Il Salvator Mundi, 1679-1680
The greatest sculptor and architect of 17th-century Italy, Bernini was a major founder of the High Baroque style, and a devout Catholic. The Bust of the Savior was his last work, carved by his own hand at the age of 80 in spiritual preparation for his imminent death. He willed it to his friend and patron, Christina, Queen of Sweden, Rome’s preeminent Catholic convert.
Bernini created a majestic Christ, his head turned heavenward to intercede between God and humankind: The Salvador Mundi (Savior of the World) raises his right hand in eternal blessing. The gesture also alludes to Christ’s metamorphosis from mortal to divine being. After Christ’s resurrection and before his ascension into heaven he took care that his body remain undefiled. “Noli Me Tangere,” he commanded, with his right hand raised. “Do not touch me, for I have not yet ascended to the Father” (John 20:17).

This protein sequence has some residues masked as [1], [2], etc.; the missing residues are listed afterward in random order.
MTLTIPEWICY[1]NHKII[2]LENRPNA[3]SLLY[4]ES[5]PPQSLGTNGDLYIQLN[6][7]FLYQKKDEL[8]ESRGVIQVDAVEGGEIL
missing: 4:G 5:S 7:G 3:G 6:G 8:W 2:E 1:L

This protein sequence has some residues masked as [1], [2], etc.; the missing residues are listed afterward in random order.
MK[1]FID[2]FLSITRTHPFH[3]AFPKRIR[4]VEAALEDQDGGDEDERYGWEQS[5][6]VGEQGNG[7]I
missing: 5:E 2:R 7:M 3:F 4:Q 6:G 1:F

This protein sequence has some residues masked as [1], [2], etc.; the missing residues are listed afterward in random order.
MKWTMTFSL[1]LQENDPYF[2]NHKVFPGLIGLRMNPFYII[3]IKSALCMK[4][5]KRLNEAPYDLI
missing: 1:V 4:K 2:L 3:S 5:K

Bernini designed an elaborate seven-foot-high pedestal to support the sculpture’s base. Viewed from below and at a distance, Christ’s elongated and exaggerated features would have appeared slightly foreshortened and softened. Sculpted kneeling angels were to support the marble Christ. Roman Catholics would have associated this elevated image of the Saviour with the priest’s Elevation of the Host during Mass (the celebration of the Eucharist, or Holy Communion).